The fluorescent light is an icon of the every-day. Despite their association with the banality of office cubicles and employee lunchrooms, Dan Flavin brought them into a new context—off ceilings and onto the walls and floors of fine art galleries. One of Minimalism’s mosr important artists, he explored the artistic potential of fluorescent lighting for over three decades to create his own icons for the art world.
Flavin’s embrace of the common lighting fixture exemplifies the Minimalist dogma; he created an immense body of work out of a mass-produced material. Begun in the 1960s, Minimalism is often characterized visually by what it physically lacks. Stark geometric forms, uniform planes of color, and limited materials were used to reject subjectivity in art, as a reaction against dramatic Abstract Expressionists like Jackson Pollock and Willem de Kooning.
Though it was never a self-proclaimed movement (and its artists often fiercely rejected being labeled), Minimalism focused on the essentials of geometric abstraction and its self-referential forms, stripped of emotion and distraction. Flavin utilized a small selection of basic forms: two-, four-, six-, and eight-foot straight tubes, and in 1972, circles. Minimalist art was mainly comprised of industrial or building materials, such as steel, fiberglass, and plywood, and were often commercially fabricated according to the artist’s specifications. For example, Robert Morris’ untitled large-scale polyhedron forms were constructed from two-by-fours and gray-painted plywood.
The use of color in Minimalist art may have been restrictive, but such limitations often created bold, striking visuals. Flavin used only ten colors of lights during his career: red, blue, green, pink, yellow, ultraviolet, and four different whites. The colors of the lights bounce and blend on the walls surrounding his pieces, interacting to create unusual and surprising combinations. Also on the MIT campus, in the atrium space between MIT’s new Green Center (Building 6C) and the Institute’s older Buildings 4, 6, and 8, Sol LeWitt’s Bars of Colors Within Squares, 2007 is another eye-catching example of a Minimalist color sensibility.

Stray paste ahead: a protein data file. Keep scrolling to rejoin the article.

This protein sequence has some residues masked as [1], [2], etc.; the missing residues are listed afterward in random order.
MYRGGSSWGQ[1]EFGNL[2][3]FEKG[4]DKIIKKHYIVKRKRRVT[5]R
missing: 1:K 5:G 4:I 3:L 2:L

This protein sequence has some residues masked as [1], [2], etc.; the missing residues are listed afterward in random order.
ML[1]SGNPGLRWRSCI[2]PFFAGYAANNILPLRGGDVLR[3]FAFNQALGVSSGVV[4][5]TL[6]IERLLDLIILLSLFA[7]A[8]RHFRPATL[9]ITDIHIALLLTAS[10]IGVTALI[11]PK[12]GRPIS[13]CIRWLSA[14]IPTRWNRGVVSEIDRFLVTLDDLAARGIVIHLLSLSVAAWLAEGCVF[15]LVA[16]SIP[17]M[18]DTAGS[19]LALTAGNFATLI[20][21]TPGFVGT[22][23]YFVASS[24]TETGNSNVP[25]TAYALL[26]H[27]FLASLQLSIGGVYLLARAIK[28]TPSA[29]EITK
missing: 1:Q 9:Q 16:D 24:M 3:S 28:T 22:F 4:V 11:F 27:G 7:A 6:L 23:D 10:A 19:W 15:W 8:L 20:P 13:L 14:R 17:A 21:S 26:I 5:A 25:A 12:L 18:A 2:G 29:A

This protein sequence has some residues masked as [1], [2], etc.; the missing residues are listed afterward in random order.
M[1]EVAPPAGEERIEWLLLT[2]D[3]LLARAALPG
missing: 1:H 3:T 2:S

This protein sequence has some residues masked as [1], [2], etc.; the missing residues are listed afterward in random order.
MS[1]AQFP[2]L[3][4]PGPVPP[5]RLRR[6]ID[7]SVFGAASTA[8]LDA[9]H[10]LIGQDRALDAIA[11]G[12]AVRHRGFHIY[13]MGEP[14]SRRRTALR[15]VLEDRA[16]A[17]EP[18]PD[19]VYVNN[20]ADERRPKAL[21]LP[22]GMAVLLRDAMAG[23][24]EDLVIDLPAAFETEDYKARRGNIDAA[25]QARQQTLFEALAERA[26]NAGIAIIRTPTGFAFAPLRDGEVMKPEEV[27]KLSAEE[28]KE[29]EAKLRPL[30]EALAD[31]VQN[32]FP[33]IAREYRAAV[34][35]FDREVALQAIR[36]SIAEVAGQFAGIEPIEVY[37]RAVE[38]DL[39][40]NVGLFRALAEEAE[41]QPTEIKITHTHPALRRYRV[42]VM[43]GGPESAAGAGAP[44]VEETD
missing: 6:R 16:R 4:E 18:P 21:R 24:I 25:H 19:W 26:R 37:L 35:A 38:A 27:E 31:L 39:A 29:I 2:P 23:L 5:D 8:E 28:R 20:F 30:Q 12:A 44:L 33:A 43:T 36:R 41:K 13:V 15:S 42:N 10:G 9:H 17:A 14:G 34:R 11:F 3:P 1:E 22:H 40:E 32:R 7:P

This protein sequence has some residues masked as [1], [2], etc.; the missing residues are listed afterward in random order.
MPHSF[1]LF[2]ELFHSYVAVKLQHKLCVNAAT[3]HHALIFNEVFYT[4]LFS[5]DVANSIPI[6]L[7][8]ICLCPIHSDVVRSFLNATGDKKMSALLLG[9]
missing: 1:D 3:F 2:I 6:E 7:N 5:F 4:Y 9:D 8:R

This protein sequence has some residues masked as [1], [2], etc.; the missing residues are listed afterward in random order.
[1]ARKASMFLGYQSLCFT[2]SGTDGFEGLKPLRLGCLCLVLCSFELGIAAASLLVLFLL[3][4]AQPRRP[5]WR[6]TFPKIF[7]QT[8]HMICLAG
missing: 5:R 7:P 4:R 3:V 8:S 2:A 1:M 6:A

Flavin’s fluorescent assemblages follow in the footsteps of the work of Marcel Duchamp, the revolutionary artist whose “readymades” challenged the art world as never before. His most notorious, Fountain, 1917, was a porcelain urinal turned on its side, signed with the pseudonym “R. Mutt” and placed on a pedestal at the New York Society of Independent Artists exhibition in New York in 1917. Though it was quickly taken down, and the original was lost or destroyed soon after, it had a powerful effect on the art world as it forced viewers to ask, “What is art?” It challenged the historical notions of what defines art: that it must use traditional materials like marble, wood, metal, charcoal on paper, or paint on canvas, that it be unique, and that it must involve a sufficient amount of craft on the artist’s part. Untitled (for Conor Cruise O’Brien) 5c, 1990 defies the same perceptions, and lets the standard, commercially sold, fluorescent tube stand on its own as high art through its new context in an art environment.
*Note - this artwork is accessible to the public by appointment only.
Green, red, blue and yellow fluorescent light construction
96 in. x 15 in. x 24 in. (243.84 cm x 38.1 cm x 60.96 cm)
Gift of Dorothy and Roy Lavine